By Charles Matthews

Saturday, November 27, 2010

11. Soul of the Age, by Jonathan Bate, pp. 319-342

Soul of the Age: A Biography of the Mind of William ShakespeareFifth Age: Justice, Chapter 19, The King's Man. Sixth Age: Pantaloon: Chapter 20, The Myth of Shakespeare's Retirement
Jaques's "lean and slippered pantaloon" is derived from the commedia dell'arte character Pantalone. "In the commedia, he was a lean, foolish old man in a red costume, with skullcap and Turkish slippers, close-fitting jacket and baggy trousers -- pantaloons." The theater was no respecter of old age, and Shakespeare followed suit, repeatedly portraying "fathers who show folly, not wisdom, in their attempts to make or break marital arrangements for their daughters." Polonius is the most significant example. Pantaloon was "the frequent butt of the clown's jokes. Hamlet's baiting of Polonius is one of the many signs that he has taken over the role of the dead court jester Yorick: he is at once both hero and clown."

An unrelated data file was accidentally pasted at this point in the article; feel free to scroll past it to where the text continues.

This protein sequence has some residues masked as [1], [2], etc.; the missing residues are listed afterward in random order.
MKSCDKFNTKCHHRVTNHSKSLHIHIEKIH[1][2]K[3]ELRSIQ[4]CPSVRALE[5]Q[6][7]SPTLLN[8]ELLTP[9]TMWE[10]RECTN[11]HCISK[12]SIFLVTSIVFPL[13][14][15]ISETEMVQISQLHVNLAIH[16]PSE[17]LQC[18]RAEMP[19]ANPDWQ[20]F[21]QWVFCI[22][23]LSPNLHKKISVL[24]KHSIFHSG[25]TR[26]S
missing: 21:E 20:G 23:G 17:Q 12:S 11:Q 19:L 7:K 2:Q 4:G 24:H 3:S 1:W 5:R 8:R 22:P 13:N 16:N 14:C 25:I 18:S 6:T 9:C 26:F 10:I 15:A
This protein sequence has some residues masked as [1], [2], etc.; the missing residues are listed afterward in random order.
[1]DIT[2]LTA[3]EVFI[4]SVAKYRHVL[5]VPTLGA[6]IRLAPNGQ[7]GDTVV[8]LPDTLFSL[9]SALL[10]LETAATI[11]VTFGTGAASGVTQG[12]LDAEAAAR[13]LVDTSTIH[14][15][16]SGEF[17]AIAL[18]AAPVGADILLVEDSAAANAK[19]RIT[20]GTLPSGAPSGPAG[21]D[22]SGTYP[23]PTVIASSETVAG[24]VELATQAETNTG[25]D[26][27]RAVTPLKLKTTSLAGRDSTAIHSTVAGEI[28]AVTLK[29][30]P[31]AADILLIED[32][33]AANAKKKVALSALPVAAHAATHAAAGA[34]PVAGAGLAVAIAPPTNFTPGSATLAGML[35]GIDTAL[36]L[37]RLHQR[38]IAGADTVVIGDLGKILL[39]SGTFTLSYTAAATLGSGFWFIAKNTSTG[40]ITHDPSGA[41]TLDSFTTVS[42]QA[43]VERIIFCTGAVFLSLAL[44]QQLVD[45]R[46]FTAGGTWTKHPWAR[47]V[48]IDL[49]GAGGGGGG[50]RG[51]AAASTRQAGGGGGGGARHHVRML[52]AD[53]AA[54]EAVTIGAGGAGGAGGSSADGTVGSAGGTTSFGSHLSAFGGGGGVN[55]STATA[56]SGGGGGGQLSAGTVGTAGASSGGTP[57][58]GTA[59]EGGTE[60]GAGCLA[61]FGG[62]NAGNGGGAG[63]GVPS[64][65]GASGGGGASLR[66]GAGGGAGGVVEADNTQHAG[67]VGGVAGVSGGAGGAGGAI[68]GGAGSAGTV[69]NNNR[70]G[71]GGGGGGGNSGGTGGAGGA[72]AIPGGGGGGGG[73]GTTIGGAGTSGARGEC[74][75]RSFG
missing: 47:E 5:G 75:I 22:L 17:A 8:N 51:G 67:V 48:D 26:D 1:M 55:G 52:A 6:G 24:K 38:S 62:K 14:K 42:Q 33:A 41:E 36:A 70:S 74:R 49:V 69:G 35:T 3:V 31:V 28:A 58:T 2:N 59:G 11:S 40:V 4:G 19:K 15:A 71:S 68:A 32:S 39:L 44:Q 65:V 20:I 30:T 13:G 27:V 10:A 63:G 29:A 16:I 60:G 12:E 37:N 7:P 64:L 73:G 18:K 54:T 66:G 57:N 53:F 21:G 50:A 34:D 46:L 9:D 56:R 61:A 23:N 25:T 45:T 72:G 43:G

At the heart of comedy is the triumph of the young over the old, of the forces of life over those of killjoy Puritanism. Pantaloon is lean: a sign of his parsimony. Shakespeare has more time for the unashamedly fat, for Sir John Falstaff and Sir Toby Belch. "Dost thou think because thou art virtuous there shall be no more cakes and ale?" Theater will always prefer cakes and ale to virtue.... The "pantaloon," then is an invitation to consider Shakespeare's representation of age and folly as fellow travelers The pairing reaches its apogee with King Lear and the Fool.